Skip to main content

Verified by Psychology Today


How to Harvest Your Hidden Intelligence

Three ways to enhance experiential intelligence.

Key points

  • Our popular notions of IQ and EQ are no longer sufficient to predict success in today's perpetually disrupted world.
  • Experiential intelligence offers a complement to IQ and EQ by inviting us to leverage the wisdom we accumulate through our experiences.
  • There are specific strategies we can employ to enhance our experiential intelligence and gain new wisdom to set us up for success in the future.

As autumn returns with its promise of pumpkin spice lattes, corn mazes, and fall festivals, my mind turns to the notion of harvesting. There are many things we harvest this season to sustain us through the year. Reflecting on our psychological resources, there is one garden in our lives we often neglect to fully harvest during the year: our experiences. Our myriad of past experiences, however, provides each of us with a cornucopia of wisdom to be leveraged into future successes if we take the time to harvest it.

Exploring the rich harvesting that is available to us through our experiences is exactly what Soren Kaplan does in his forthcoming book, Experiential Intelligence: Harness the Power of Experience for Personal and Business Breakthroughs. Kaplan defines experiential intelligence (XQ) as “the combination of mindsets, abilities, and know-how gained from your experiences.” More specifically, the three elements are:

  • Mindsets: Attitudes and beliefs about yourself, other people, and the world.
  • Abilities: Competencies that help you integrate your knowledge, skills, and experiences so you can respond to situations in the most effective way possible.
  • Know-How: Knowledge and skills.

For more than a century since German psychologist William Stern coined the term intelligence quotient (IQ), we have explored the notion of general intelligence as a gauge of future success. Nearly 50 years ago, we added emotional intelligence (EQ) as a complementary piece to the success puzzle of life. What we have yet to fully harvest and recognize as an important element for cultivating success is the latent intelligence that comes from our lived experiences. While the notion of multiple forms of intelligence endures within our zeitgeist, we have primarily focused on IQ and EQ as the core pillars for understanding our personal and professional achievements. Yet, perhaps we have been missing an important piece of the puzzle in our neglect to explore the wisdom gained through our array of past experiences. Experiential intelligence offers a complement to IQ and EQ by providing a framework for harvesting the accumulated wisdom and talents we have grown over time through our personal and professional experiences.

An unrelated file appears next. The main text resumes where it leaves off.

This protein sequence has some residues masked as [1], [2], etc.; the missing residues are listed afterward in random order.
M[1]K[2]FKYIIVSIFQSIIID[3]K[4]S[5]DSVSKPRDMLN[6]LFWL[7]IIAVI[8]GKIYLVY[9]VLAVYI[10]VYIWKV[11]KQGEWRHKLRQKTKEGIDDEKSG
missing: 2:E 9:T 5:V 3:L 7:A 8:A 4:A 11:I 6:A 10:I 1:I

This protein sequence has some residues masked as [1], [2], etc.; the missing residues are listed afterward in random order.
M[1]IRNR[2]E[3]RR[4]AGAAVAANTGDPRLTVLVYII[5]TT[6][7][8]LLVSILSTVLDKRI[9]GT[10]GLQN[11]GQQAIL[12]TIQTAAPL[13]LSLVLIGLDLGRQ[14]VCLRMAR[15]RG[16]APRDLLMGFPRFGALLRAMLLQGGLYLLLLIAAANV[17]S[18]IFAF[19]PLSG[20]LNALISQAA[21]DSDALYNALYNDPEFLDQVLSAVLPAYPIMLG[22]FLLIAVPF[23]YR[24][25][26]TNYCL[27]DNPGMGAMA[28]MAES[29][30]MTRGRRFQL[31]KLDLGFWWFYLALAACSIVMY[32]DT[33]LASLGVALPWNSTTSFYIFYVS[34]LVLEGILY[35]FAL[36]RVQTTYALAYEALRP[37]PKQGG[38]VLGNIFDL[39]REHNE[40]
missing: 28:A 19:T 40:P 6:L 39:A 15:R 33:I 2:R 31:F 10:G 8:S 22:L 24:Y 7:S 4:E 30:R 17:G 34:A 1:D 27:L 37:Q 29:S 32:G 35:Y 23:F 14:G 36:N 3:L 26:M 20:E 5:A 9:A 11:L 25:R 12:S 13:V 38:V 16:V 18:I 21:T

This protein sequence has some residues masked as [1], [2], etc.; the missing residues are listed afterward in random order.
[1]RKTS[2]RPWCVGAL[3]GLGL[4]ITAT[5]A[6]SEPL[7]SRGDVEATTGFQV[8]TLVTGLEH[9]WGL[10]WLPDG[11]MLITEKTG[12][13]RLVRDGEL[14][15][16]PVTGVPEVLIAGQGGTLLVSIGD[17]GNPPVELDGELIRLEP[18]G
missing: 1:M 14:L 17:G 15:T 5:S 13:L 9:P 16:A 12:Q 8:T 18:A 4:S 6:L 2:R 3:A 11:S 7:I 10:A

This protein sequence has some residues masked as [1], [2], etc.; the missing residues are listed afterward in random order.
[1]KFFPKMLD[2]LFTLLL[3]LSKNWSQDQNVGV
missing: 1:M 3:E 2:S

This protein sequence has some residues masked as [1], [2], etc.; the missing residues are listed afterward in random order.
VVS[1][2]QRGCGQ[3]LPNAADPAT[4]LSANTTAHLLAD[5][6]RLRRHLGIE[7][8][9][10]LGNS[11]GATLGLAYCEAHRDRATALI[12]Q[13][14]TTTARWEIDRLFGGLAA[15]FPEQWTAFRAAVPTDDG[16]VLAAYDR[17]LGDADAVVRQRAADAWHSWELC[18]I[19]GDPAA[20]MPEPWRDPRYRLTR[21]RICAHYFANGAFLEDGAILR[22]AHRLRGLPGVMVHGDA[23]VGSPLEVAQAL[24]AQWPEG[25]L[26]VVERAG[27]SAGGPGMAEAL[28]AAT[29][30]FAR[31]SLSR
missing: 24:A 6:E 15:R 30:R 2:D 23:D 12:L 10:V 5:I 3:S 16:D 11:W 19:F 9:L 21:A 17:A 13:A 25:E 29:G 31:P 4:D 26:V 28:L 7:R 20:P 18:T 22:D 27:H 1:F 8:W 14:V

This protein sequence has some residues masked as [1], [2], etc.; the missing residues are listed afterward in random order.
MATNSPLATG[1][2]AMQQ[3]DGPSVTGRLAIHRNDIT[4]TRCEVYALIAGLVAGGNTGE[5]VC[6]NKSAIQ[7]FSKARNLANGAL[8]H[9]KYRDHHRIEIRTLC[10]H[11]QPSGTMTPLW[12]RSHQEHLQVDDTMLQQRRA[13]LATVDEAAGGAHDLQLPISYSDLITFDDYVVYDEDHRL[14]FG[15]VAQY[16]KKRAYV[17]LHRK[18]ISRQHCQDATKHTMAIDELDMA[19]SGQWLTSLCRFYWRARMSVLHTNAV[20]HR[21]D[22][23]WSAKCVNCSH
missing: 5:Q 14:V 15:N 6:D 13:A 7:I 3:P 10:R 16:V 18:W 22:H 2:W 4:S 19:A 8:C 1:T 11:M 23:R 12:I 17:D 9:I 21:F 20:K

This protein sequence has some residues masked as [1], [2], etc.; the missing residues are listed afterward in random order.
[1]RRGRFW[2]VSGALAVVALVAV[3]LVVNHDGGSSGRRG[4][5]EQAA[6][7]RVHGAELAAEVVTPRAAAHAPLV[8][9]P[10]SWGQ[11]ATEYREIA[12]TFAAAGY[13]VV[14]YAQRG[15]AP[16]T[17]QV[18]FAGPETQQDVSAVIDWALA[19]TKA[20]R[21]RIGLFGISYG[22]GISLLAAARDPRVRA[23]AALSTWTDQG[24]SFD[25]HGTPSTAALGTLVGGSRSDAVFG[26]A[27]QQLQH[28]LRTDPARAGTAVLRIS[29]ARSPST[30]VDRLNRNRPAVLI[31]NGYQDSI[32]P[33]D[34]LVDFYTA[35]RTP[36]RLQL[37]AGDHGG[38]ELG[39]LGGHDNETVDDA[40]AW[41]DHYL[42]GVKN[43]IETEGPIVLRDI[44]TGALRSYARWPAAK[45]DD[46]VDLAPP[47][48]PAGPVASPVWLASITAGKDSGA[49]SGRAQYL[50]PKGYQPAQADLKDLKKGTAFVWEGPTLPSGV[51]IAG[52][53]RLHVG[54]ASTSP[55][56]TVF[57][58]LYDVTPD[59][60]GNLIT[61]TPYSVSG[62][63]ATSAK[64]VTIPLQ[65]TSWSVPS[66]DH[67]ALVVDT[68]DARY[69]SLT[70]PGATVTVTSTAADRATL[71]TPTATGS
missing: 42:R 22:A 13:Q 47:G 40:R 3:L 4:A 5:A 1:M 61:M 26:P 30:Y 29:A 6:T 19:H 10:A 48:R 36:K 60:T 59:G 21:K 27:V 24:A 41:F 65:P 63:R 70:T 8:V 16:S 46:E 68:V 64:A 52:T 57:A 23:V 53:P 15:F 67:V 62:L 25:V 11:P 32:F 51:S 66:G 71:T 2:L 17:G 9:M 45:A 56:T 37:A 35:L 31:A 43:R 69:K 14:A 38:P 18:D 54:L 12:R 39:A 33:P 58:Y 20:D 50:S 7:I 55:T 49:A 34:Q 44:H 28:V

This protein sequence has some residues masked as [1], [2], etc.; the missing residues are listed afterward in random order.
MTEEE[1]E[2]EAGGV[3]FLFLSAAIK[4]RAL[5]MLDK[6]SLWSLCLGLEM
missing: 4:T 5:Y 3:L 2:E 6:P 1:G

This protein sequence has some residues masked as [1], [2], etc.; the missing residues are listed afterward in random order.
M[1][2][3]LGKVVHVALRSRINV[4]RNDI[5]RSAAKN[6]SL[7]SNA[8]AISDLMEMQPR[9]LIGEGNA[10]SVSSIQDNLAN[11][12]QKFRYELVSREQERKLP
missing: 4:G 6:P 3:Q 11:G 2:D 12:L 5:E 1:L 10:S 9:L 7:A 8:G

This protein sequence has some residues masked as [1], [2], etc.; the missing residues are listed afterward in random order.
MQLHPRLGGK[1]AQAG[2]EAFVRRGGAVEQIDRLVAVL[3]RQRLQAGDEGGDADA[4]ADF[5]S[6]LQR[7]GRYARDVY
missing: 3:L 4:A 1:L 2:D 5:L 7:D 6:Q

In many ways, XQ offers us a new lens through which to unpack our history in a way that sets us up for success in the future. Just as many have written about ways to increase our EQ, and even possibly expand our IQ (for example, see Relational Frame Theory that suggests IQ is a reflection of learned relational skills that can be enhanced over time), so too can we enhance our XQ. Specifically, we can:

  1. Get Curious About Successes. Our XQ can be deepened through unpacking our past wins. Too often we treat our successes as accidents, or not worthy of deeper inquiry, when in fact just the opposite is true. Much had to go right in order for our successes to have occurred, and reflecting upon how we were able to exercise our unique mindsets, abilities, and know-how to create those successes is key to developing our XQ. The next time something goes right at work or home, ask yourself, “What were the mindsets, abilities, and know-how that led me to be successful and how can I leverage them further in the future?” Success can beget success if we harvest our learnings from our experiences.
  2. Reframe Failures. If we begin to see all experiences as an opportunity for expanding our XQ, we begin to recognize that even when things didn't turn out as we hoped, there is rich learning to be gained from reflecting on our experience. Instead of kicking ourselves for not succeeding, we can instead ask ourselves, “What are the mindsets, abilities, and know-how I will need in the future to be successful?” This simple shift can increase our XQ and help turn breakdowns into breakthroughs.
  3. Cultivate New and Diverse Experiences. We can also bolster our XQ through the intentional pursuit of new and diverse experiences. Seeking out and creating diverse experiences offers an opportunity to add new chapters to our life’s book. The more diverse experiential text we have to draw upon, the more opportunities we have to deepen our XQ. Ask yourself, “What new experiences might help me expand my mindsets, abilities, and know-how?”

Farrah Gray once said, “Inside every seed is the potential for an incredible harvest.” Similarly, inside every experience is the potential for an incredible harvest of learning to expand our mindsets, abilities, and know-how. XQ invites us to become perpetual harvesters of our past to create better futures.


Kaplan, S. (2023). Experiential Intelligence: Harness the Power of Experience for Personal and Business Breakthroughs. Matt Holt Books, BenBella Publishers.

More from Lindsey Godwin Ph.D.
More from Psychology Today